When his secret bride is executed for assaulting an English soldier who tried to rape her, a commoner begins a revolt and leads Scottish warriors against the cruel English tyrant who rules Scotland with an iron fist.
In 1865, as the American Civil War winds inexorably toward conclusion, U.S. president Abraham Lincoln endeavors to achieve passage of the landmark constitutional amendment which will forever ban slavery from the United States. However, his task is a race against time, for peace may come at any time, and if it comes before the amendment is passed, the returning southern states will stop it before it can become law. Lincoln must, by almost any means possible, obtain enough votes from a recalcitrant Congress before peace arrives and it is too late. Yet the president is torn, as an early peace would save thousands of lives. As the nation confronts its conscience over the freedom of its entire population, Lincoln faces his own crisis of conscience -- end slavery or end the war. Written by
Jim Beaver <email@example.com>
Describing his experience playing Abraham Lincoln, Daniel Day-Lewis said, "I never, ever felt that depth of love for another human being that I never met. And that's, I think, probably the effect that Lincoln has on most people that take the time to discover him... I wish he had stayed [with me] forever." See more »
After the vote, Thaddeus Stevens obtains the document to take it home for the night and folds it vertically. When he gets home his maid opens it horizontally. See more »
I'm prepared to admit at this point that Daniel Day Lewis has succeeded to the title of most brilliant actor of his generation--and I do not say that lightly. But when I consider what he has done here--imbued the most sacred president in our history with such aching, gorgeous, complex humanity--seemingly without conscious effort on his part--I say give it to him.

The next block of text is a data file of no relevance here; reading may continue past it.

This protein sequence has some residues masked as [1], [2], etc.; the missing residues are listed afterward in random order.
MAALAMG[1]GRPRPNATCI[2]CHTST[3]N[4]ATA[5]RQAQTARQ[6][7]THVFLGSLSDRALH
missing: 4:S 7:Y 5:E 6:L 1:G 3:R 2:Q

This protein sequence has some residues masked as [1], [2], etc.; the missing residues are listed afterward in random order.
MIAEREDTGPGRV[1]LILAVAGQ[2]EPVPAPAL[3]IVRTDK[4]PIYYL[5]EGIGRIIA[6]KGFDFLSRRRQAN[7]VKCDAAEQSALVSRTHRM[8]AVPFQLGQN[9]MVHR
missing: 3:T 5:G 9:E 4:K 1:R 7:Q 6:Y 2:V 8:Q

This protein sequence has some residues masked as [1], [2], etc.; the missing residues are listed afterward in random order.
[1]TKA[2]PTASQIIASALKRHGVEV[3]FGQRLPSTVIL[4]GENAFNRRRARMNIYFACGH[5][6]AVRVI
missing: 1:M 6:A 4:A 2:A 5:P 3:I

His Lincoln is at once ordinary and divine, passionate and all too earthy...and he inhabits the role so fully that not beyond the first minute do you think to yourself that you are watching an actor and not the man himself. I admit, at the first speech, I rather expected the voice to be deeper and more commanding, but that wore off instantly, and Spielberg to his credit gets every scene note-perfect. The scene where soldiers on the field were quoting back to him the Gettysburg Address was heartbreaking--The big guns, to be sure, but everyone in the theater stopped breathing. Spielberg has the mood and light fine-tuned to the point that when the characters are donning shawls against the cold--this in the white house--you shiver. I can'think of a single actor who was not up to snuff, but James Spader as a rascally vote procurer stands out. Sally Field as the troubled Mary Todd Lincoln is a sympathetic gem, and her portrayal should go a long way towards explaining and perhaps inviting history's revision of that unhappy woman. The film focuses most on the nuts and bolts of legislative and presidential processes, and while that may be boring for some,it has such a ring of authenticity and research that it had me scrambling for the history books to check on things I hadn't known. This is the most difficult of all subjects to film, a dense scholarly work translated to popular culture, but it succeeds on all counts. See it, make your children go with you. You won't regret it.
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